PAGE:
Rolesville school site stirs patronage charges

Staff WritersJune 18, 2010 

A heated political fight is emerging over the proposed site for a new high school in Rolesville. Supporters call it a good deal, but opponents say choosing it would be an act of patronage. The Wake County school board agreed Tuesday to offer $4.3 million for 143.26 acres near the intersection of Rolesville and Quarry roads, $800,000 more than the assessed tax value of $3.5 million. School leaders say that the county tax value is far lower than the market value and that they're getting a very good price.

"It's a good opportunity to get the land at a cheap price and have it at the right site," said school board member Chris Malone, a member of the majority and chairman of the facilities committee.

But Wake County Commissioner Stan Norwalk and Raleigh Mayor Charles Meeker say the site, tentatively being called Rolesville High School, is a poor location and hope the county commissioners will block the deal. Norwalk and Meeker want the school board to go back to the location it abandoned on Forestville Road near U.S. 401 in northeast Raleigh.

"It makes a lot more sense to put the high school where the students are and not at a remote site," Meeker said.

Meeker's wife, Anne McLaurin, was the only school board member who voted against buying the Rolesville site.

Rolesville Mayor Frank Eagles, who lobbied the school board to abandon the Forestville Road site, said Meeker and Norwalk are the ones playing politics. Eagles is backing the new site even though it's not one of the ones he suggested.

"He doesn't like it because Rolesville is standing up to him," Eagles said of Meeker. "He has to be King Charles, and he's not getting his way."

A hearing before the commissioners, who have to decide whether to approve the purchase, has been pushed from Monday to July 6.

Controversial choice

The Rolesville site is in play because the school board majority voted in February not to use the Forestville Road site, called Forest Ridge High. Majority members argued that Forest Ridge would produce so much traffic it would negatively affect the quality of life for people in the area.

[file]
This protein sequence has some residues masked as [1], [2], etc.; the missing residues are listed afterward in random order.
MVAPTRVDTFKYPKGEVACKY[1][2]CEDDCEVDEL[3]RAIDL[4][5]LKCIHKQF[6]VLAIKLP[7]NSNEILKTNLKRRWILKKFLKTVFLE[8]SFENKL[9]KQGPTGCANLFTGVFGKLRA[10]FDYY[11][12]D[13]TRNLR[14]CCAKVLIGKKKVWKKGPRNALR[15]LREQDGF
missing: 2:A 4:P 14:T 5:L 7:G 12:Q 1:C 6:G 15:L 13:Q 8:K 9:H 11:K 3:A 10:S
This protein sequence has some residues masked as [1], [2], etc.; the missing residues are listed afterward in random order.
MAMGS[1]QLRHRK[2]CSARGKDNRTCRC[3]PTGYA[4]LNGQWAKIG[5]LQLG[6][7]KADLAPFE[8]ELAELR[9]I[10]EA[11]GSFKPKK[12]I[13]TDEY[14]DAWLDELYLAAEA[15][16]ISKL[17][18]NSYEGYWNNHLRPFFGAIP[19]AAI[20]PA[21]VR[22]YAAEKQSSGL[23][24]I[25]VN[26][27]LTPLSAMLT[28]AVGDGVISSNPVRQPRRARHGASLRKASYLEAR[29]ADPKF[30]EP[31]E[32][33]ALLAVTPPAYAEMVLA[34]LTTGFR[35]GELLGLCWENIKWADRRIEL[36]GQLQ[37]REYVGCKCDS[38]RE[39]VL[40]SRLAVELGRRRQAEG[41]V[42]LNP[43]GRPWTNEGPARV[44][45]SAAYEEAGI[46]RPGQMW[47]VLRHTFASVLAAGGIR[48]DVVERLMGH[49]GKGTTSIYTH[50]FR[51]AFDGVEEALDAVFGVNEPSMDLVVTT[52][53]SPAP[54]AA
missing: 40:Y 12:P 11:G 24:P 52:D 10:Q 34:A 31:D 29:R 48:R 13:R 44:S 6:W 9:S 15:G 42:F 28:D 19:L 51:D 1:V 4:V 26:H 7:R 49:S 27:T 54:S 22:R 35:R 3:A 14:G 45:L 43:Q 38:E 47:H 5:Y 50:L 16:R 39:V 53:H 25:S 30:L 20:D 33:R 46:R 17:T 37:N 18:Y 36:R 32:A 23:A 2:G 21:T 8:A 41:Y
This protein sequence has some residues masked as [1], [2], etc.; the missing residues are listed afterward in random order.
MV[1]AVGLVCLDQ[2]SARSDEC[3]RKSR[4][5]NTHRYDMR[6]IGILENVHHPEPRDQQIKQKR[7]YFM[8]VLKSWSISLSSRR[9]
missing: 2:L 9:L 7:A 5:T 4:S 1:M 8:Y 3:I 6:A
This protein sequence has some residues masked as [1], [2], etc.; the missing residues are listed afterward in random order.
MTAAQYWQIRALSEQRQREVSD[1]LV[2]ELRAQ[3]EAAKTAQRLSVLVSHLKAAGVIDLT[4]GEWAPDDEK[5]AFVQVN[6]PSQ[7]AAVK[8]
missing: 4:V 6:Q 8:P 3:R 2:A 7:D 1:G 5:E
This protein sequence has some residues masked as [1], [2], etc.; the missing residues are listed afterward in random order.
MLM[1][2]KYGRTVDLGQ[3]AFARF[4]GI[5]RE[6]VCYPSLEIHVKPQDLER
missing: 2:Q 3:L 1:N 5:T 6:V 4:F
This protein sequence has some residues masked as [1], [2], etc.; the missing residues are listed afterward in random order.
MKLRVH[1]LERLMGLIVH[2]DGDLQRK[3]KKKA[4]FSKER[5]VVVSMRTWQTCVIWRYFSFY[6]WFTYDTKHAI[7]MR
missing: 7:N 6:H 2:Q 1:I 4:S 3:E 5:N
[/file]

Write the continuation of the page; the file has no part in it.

The school staff is now backing way from the original estimate that abandoning Forest Ridge would lead to $15.4 million in additional costs. But they say changing sites could still delay the school's opening by two years to 2014.

Board members told staff to look at two sites in Rolesville proposed by Eagles.

During the negotiations with the owners of the two sites, Joe Desormeaux, the school system's assistant superintendent for facilities, said they learned about the property they eventually agreed to buy. That site is owned by St. Lawrence Homes, which bought the property in early 2007 for $4.73 million, or about $33,000 an acre.

St. Lawrence made a number of improvements to the land, including running a sewer line to the property, before it ran into financial trouble and was forced to declare bankruptcy early last year.

St. Lawrence has agreed to sell the land for $30,000 per acre. The site is large enough to accommodate both a new high school and a new elementary school. Rich Ohmann, a spokesman for St. Lawrence, said the sale price is a great win for the school system.

"This deal by no means makes St. Lawrence Homes any money," he said.

Desormeaux said $4.3 million is much closer to the land's actual value than the tax value. He said that the deal includes a provision allowing the school system to walk away if the appraised value is lower than $4.3 million.

Desormeaux said the site improvements such as utility access means there's a chance the school will open in 2013, a potential money-saver.

Additionally, Desormeaux said, the price is so low that they'll spend $4.5 million less on road improvements, site development and land costs than they would have at the Forest Ridge site.

Norwalk acknowledged that the school system is getting a "bargain basement fire sale price" for the property. But Norwalk said the low land price comes at the cost of putting the school so far away from many of its students that it goes against the school board majority's call for neighborhood schools.

Norwalk said building the school in Rolesville is a reward from the new school board majority to supporters such as Eagles. He said St. Lawrence is an innocent party in the fight.

"They're handing out patronage to people who support them," Norwalk said. "Others who didn't support them will have to wait until hell freezes over."

Malone, the member of the board majority, said it would be the commissioners who are engaging in politics if they reject the new site.

"Commissioners don't want to say to people 'We want to force you back to a bad location where safety is an issue,'" Malone said.

keung.hui@newsobserver.com or 919-829-4534

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